When plates break, my mother glues them back together and hangs them on the wall for decoration. Our dish towels are so old you can see through them. When we are camping (which is the better part of the year) we have to wash dishes in plastic tubs that have become greasy with age. As soon as you pour water into the tub, it swirls with a rainbow slick. But my mother hates “bringing more plastic into this world,” so we eat off greasy dishes.
But probably worst of all, even worse than the bags, is my mother’s obsession with compost. There is nothing she detests more than needlessly generating garbage, so she insists on keeping a compost bin, even when we are traveling. We drive around Mexico and Guatemala with a festering compost bucket in the back of the van. My mom is always in search of a pig. Sometimes she’ll knock on the door of a strange house and ask the owner if he or she has a pig that might like to eat some slop. Of course, it’s Mexico, so no one ever bats an eye. Except for me.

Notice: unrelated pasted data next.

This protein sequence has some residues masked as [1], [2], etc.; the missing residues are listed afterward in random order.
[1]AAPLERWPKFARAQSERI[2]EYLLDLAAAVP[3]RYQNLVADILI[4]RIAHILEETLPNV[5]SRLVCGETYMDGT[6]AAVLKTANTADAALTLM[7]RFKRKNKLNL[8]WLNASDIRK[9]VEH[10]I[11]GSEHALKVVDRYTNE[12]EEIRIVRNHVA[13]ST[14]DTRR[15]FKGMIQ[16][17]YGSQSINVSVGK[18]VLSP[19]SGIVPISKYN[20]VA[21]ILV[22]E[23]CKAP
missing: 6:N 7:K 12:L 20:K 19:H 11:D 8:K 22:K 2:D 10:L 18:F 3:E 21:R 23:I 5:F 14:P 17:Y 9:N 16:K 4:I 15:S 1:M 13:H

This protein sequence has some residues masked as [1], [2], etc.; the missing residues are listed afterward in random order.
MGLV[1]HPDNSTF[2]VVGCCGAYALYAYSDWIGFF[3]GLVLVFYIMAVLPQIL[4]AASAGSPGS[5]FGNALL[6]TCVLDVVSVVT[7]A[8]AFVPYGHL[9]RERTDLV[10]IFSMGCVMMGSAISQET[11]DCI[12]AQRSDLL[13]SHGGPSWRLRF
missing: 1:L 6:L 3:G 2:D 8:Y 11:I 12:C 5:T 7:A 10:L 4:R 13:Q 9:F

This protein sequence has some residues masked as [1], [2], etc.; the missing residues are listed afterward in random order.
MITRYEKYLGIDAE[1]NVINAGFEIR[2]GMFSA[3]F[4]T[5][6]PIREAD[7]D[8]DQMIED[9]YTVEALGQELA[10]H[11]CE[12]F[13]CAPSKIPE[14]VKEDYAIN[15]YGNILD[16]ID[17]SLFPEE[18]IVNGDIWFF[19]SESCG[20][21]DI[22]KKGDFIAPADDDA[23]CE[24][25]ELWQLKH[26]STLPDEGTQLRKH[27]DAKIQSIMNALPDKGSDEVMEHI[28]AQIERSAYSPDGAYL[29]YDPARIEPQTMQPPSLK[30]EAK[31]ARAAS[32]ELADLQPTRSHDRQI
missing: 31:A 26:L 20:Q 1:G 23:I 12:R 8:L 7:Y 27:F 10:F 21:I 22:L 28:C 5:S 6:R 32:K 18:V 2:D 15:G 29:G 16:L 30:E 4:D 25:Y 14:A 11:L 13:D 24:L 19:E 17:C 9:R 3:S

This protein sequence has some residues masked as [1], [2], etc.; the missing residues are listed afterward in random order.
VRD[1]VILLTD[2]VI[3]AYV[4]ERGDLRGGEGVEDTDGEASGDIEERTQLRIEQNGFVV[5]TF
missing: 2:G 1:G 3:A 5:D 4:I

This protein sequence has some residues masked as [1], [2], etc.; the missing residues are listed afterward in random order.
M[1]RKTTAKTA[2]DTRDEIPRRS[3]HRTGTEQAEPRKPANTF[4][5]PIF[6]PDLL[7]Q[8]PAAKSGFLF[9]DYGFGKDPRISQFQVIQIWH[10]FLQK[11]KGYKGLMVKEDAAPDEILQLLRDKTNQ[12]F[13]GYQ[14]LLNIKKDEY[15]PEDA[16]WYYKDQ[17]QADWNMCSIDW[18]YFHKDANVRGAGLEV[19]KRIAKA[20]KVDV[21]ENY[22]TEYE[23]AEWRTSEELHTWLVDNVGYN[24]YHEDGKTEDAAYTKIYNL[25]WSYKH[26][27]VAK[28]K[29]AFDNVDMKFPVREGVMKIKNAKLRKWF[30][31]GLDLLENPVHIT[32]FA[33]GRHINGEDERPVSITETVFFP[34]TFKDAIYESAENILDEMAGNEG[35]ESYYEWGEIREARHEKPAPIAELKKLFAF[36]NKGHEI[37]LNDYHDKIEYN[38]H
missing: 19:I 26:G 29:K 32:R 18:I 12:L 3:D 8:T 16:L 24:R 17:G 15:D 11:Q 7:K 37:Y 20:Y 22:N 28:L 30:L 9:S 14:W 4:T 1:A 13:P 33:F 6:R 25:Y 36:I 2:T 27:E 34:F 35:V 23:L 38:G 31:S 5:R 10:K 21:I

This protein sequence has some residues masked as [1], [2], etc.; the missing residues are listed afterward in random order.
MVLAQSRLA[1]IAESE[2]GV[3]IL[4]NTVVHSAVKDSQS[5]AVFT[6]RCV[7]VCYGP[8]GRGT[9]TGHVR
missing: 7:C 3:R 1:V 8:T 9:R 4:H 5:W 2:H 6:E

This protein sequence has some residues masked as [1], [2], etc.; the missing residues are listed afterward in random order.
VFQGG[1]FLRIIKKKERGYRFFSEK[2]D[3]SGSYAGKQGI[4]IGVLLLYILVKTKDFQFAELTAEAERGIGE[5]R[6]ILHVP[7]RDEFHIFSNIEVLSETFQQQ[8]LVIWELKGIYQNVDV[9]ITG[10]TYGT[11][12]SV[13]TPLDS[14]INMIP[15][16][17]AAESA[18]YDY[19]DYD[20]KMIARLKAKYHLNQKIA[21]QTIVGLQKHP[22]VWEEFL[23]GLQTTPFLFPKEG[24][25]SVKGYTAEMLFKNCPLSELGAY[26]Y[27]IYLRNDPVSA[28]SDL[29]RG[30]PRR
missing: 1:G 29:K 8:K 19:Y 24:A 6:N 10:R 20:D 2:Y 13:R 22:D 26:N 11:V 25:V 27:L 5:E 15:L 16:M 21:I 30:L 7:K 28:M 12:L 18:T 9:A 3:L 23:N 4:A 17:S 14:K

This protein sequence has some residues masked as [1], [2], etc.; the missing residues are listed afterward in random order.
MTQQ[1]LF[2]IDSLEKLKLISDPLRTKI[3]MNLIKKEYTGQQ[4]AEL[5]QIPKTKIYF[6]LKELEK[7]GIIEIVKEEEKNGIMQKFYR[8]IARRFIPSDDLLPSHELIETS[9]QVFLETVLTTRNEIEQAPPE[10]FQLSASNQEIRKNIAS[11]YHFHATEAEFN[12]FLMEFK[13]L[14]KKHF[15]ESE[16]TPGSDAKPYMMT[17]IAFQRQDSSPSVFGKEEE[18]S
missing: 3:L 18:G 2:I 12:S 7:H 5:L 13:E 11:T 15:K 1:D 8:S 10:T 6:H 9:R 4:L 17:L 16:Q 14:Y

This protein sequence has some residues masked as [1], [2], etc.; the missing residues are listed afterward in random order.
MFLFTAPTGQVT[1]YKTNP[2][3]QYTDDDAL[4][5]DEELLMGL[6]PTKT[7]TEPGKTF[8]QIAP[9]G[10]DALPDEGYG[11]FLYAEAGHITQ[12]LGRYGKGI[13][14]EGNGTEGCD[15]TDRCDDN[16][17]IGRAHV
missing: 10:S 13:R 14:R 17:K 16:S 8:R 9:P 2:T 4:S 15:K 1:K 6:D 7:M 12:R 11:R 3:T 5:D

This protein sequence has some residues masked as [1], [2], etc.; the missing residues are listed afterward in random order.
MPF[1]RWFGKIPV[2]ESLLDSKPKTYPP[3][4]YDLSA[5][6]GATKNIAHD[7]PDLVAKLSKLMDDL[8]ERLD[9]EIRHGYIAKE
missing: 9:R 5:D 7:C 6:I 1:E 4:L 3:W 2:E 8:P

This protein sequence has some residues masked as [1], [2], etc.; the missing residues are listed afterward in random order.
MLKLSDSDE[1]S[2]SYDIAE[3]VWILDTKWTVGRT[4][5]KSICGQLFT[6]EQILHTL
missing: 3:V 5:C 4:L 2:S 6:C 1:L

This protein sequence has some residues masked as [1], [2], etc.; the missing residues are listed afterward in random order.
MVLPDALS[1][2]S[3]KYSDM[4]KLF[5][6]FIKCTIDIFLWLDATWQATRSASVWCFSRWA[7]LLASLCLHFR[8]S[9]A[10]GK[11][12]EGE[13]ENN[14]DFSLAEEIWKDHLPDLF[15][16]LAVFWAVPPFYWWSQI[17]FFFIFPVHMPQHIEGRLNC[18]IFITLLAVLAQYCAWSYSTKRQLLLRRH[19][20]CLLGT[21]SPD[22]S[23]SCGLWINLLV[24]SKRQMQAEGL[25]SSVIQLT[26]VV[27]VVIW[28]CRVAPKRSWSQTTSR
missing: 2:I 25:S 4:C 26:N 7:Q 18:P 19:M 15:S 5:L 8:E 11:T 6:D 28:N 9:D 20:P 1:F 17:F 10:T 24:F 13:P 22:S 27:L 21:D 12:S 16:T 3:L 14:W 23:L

By the time I go to college it’s the late ’90s and I discover that growing up poor and eccentric is better currency than being a rich kid from the suburbs. I realize that my parents are cool. “Oh yeah, my dad helped write this book that’s like a cult classic. And when I was 9 my parents took me on a peyote pilgrimage with these crazy Indians, the Huicholes. I pretty much grew up on the road,” I tell my friends. “We used to go to the food bank when I was a kid,” I say. Everyone is impressed.
But though I’ve gotten over being embarrassed about my parents’ eccentricities, I’m still irritated with their hippie philosophies. Evergreen is a hippie university, and everyone is obsessed with compost and co-ops and fair trade and recycling. The religious zeal of the student body adds fuel to the flames of my annoyance. Yeah, yeah, I’ve heard it all before. I spend my student loan money at Target buying gloriously new clothing, and instead of recycling, I devise a way to bowl using empty Budweiser bottles as pins.